HMG Co-A reductase inhibitors (statins) are a group of drugs which lower cholesterol by inhibiting the conversion of HMG Co-A to mevalonate early in the cholesterol synthetic pathway. They are used in the primary and secondary prevention of cardiovascular events in patients deemed to be at increased risk and their benefit in patients with ischaemic heart disease is well supported. Their use in patients with heart failure (HF) however, is controversial. Evidence from observational and mechanistic studies suggests that statins should benefit patients with HF. However, larger randomised controlled trials have failed to demonstrate these expected benefits. The aim of this review article is to summarise the data from trials of statin use in patients with HF and attempt to explain the apparent conflict between recent placebo controlled trials and earlier observational and mechanistic studies.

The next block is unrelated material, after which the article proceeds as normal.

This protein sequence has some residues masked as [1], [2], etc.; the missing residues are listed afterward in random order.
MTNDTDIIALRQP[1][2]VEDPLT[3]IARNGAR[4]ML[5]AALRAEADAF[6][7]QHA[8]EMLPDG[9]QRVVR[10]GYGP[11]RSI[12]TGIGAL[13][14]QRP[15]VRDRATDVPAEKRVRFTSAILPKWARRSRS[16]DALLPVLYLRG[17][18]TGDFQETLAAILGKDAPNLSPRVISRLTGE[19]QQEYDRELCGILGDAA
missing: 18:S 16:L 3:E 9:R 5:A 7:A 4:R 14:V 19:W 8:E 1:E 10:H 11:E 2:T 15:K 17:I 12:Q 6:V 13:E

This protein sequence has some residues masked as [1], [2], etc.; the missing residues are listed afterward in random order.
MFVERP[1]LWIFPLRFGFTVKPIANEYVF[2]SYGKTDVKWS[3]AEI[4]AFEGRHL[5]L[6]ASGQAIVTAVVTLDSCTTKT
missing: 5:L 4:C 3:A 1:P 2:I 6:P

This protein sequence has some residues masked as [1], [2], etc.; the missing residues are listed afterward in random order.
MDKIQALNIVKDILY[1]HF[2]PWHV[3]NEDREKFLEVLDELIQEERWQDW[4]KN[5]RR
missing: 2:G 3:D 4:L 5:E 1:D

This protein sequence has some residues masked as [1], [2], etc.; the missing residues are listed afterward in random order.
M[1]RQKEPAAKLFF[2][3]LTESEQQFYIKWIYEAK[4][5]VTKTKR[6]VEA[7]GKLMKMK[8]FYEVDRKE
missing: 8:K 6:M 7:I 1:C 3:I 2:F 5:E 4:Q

ASJC Scopus subject areas
- Pharmacology (medical)
- Cardiology and Cardiovascular Medicine